Methods for Confounding Adjustment and High-Dimensional Environmental Exposures
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Environmental exposures have complex multivariate relationships with one another and with geographic, anthropogenic, social, and physiological factors. This dissertation comprises methods for addressing the confounding and high-dimensional challenges of environmental exposures in cohort studies. We consider three dierent settings for improving statistical inference about associations between exposures and health eects using these multivariate relationships. First we present a method for clustering multi-pollutant observations in the context of an air pollution epidemiology cohort, where exposure must be predicted at subject locations. We then present a method for shrinkage estimation, with particular focus on small sample benet in the presence of many confounders. Third, we present methods for adjusting for unmeasured spatial confounding in analyses with environmental exposures. We apply each method to analyses of cardiovascular outcomes in a cohort study.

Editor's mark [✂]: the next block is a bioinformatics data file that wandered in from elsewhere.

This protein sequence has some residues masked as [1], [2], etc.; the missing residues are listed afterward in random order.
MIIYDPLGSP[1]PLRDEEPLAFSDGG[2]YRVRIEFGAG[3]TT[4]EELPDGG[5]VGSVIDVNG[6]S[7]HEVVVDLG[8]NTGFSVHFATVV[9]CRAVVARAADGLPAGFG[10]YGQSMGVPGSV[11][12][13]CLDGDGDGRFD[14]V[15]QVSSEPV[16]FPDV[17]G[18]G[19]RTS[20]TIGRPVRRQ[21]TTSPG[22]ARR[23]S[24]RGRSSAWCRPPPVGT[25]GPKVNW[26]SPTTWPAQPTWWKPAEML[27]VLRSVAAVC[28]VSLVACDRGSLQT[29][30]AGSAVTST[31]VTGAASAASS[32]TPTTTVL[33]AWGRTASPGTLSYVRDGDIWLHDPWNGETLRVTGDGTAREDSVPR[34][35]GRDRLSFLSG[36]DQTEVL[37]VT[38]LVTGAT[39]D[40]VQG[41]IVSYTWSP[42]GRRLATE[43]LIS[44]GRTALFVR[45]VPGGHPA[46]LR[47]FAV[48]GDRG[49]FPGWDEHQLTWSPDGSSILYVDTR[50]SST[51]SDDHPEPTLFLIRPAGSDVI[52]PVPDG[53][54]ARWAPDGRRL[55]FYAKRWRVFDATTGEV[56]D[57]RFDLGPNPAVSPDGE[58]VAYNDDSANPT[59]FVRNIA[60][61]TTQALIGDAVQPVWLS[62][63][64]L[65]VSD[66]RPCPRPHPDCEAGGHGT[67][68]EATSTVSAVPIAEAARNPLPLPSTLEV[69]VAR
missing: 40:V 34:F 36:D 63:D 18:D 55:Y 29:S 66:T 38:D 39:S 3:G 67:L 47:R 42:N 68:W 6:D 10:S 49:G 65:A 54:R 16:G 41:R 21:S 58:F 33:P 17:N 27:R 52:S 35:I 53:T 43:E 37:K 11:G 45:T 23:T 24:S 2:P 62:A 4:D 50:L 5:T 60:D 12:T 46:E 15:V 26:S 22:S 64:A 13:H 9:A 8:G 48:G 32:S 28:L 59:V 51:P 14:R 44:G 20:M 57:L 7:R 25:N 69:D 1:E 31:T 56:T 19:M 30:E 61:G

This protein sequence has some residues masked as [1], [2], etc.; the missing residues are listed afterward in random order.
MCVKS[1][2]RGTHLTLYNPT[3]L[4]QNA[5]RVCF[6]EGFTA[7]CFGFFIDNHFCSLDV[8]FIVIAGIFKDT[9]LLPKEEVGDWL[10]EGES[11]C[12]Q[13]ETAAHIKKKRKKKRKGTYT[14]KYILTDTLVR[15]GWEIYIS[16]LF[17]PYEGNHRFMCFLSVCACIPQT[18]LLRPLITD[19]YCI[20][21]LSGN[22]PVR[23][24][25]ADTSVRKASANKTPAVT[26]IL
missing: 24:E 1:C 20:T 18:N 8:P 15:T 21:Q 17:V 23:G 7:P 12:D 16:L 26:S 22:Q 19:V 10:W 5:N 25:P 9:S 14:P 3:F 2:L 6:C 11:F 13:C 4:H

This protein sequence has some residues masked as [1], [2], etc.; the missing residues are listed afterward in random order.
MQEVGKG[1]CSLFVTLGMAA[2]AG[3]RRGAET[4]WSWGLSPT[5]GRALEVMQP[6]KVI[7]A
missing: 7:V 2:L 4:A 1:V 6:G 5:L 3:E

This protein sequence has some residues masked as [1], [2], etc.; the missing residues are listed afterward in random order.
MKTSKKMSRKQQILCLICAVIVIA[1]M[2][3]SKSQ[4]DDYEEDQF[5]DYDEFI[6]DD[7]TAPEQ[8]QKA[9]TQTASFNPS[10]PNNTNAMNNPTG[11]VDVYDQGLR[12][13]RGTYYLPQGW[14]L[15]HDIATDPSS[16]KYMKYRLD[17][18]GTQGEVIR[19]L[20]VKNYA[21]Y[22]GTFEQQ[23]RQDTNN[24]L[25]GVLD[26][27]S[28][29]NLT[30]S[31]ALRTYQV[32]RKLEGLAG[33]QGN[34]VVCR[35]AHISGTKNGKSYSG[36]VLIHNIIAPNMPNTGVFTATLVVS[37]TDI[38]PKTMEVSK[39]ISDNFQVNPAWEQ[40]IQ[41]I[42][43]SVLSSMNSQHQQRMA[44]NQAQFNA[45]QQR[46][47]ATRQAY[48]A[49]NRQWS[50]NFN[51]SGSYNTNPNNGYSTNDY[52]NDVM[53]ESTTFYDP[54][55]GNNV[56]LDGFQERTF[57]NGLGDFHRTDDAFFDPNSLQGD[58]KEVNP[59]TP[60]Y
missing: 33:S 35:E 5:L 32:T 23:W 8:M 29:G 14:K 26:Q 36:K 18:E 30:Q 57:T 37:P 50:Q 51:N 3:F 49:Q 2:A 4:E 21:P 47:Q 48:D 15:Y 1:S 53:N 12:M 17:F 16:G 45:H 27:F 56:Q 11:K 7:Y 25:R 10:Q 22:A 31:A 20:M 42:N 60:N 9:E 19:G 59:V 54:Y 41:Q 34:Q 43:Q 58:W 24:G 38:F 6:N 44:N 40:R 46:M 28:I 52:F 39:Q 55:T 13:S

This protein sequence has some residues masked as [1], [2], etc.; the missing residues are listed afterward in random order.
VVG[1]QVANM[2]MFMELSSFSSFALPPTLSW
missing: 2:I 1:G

- Biostatistics